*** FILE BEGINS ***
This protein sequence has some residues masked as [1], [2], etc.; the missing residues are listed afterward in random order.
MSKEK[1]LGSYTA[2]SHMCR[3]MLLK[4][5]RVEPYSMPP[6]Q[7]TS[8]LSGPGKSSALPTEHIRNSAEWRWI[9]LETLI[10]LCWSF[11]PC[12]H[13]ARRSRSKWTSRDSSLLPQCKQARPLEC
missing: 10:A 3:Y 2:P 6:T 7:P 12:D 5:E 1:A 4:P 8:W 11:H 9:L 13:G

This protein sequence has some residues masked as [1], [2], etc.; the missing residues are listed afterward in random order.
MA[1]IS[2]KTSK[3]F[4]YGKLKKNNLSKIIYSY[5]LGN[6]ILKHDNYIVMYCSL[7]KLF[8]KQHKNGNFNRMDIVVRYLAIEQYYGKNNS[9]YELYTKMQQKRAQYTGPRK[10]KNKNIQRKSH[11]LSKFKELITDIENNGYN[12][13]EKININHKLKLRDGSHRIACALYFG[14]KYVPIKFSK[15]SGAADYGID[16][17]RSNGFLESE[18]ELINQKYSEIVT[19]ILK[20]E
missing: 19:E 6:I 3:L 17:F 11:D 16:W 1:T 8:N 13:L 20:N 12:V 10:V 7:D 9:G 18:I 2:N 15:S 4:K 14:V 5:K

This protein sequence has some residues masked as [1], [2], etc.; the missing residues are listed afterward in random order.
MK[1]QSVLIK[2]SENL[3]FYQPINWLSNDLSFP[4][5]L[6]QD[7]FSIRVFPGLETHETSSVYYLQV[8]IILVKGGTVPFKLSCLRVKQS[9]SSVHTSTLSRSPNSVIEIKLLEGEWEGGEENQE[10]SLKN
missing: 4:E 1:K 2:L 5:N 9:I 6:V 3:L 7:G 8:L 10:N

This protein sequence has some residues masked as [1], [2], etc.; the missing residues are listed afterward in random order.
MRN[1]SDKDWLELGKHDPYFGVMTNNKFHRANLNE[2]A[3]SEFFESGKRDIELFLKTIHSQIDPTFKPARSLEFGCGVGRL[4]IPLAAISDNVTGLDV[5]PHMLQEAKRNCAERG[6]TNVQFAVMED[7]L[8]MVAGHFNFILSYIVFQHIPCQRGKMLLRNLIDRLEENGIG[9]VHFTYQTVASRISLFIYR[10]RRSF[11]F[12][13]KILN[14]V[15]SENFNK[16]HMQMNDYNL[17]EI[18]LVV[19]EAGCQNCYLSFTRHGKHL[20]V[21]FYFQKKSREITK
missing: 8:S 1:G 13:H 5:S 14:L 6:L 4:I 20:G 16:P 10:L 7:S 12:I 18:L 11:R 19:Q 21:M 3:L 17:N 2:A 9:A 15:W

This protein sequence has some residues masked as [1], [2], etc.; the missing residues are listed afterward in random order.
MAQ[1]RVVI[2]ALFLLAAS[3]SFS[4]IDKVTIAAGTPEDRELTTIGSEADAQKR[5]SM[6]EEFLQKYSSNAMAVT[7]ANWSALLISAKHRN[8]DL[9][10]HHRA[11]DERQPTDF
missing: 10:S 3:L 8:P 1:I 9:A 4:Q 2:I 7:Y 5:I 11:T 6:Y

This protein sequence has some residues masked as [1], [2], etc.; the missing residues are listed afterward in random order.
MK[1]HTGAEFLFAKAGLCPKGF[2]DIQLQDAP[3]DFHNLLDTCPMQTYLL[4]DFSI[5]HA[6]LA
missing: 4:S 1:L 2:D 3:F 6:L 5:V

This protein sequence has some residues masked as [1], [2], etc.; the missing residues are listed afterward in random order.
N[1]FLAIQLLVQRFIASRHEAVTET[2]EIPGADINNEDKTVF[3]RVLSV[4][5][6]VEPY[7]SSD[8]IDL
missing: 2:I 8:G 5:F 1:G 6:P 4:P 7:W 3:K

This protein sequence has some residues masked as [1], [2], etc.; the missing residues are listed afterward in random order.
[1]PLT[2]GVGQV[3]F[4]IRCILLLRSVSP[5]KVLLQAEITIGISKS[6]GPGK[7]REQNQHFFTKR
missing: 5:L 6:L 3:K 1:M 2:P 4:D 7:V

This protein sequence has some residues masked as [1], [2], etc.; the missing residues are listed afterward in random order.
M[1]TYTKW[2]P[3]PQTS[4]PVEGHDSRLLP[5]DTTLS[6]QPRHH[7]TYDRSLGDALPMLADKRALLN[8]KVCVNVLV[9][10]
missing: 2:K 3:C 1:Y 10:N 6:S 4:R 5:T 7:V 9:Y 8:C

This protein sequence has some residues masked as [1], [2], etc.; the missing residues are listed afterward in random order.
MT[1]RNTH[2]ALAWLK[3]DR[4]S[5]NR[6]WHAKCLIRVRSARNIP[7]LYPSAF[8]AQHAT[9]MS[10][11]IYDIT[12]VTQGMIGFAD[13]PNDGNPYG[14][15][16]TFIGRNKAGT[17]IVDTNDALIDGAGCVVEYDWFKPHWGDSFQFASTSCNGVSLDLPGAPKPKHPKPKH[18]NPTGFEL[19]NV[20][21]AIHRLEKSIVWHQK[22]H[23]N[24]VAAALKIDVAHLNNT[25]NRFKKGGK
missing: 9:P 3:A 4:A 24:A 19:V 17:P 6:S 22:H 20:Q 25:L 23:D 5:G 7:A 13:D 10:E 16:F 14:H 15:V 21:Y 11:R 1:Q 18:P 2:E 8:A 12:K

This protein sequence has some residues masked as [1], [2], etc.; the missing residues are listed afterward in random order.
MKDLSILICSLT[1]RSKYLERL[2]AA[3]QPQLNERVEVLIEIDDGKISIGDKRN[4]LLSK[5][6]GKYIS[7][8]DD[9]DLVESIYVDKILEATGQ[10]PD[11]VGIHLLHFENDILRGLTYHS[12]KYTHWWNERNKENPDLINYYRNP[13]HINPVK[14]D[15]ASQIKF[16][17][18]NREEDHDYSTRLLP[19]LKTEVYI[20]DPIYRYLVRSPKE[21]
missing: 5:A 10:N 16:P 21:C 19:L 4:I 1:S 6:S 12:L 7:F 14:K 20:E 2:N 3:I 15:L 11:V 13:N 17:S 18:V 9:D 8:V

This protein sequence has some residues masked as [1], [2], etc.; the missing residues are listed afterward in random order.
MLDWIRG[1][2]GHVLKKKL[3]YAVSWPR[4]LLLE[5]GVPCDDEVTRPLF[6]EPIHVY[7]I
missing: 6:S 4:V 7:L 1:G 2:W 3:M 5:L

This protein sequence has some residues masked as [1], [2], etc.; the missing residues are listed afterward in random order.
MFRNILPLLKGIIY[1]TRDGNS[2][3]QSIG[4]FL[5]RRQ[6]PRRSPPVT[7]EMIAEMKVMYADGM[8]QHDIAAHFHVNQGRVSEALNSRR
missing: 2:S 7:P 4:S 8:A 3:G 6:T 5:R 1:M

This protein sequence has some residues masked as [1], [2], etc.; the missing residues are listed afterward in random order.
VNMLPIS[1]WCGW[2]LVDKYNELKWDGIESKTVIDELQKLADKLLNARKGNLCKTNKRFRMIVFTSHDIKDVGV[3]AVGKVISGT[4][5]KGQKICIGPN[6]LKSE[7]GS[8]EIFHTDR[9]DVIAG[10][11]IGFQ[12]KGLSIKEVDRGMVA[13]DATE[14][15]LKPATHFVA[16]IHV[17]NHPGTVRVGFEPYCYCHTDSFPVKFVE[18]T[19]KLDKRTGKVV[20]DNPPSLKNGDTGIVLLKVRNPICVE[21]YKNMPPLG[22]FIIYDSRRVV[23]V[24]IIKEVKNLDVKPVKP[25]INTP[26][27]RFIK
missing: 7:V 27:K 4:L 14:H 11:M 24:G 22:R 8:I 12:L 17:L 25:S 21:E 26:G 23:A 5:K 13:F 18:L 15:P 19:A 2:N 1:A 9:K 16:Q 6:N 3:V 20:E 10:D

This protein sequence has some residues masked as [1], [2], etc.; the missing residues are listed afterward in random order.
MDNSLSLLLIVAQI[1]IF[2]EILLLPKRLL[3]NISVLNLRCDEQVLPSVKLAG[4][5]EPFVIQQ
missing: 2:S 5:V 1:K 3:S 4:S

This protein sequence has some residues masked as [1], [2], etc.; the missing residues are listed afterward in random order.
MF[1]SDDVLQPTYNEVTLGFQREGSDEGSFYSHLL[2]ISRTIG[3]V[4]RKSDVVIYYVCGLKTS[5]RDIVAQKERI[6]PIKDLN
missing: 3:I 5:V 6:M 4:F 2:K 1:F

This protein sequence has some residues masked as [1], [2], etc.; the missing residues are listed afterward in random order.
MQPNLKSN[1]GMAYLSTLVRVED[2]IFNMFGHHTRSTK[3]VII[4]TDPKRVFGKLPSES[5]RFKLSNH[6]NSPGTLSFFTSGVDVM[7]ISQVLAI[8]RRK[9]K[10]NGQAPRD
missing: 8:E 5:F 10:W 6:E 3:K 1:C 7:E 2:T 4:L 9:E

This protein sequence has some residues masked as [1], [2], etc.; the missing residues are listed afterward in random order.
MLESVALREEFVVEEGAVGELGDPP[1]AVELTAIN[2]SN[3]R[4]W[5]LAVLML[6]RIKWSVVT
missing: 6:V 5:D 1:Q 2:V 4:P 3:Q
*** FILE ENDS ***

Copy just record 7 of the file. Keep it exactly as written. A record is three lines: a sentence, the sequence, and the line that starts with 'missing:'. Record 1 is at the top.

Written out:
This protein sequence has some residues masked as [1], [2], etc.; the missing residues are listed afterward in random order.
N[1]FLAIQLLVQRFIASRHEAVTET[2]EIPGADINNEDKTVF[3]RVLSV[4][5][6]VEPY[7]SSD[8]IDL
missing: 2:I 8:G 5:F 1:G 6:P 4:P 7:W 3:K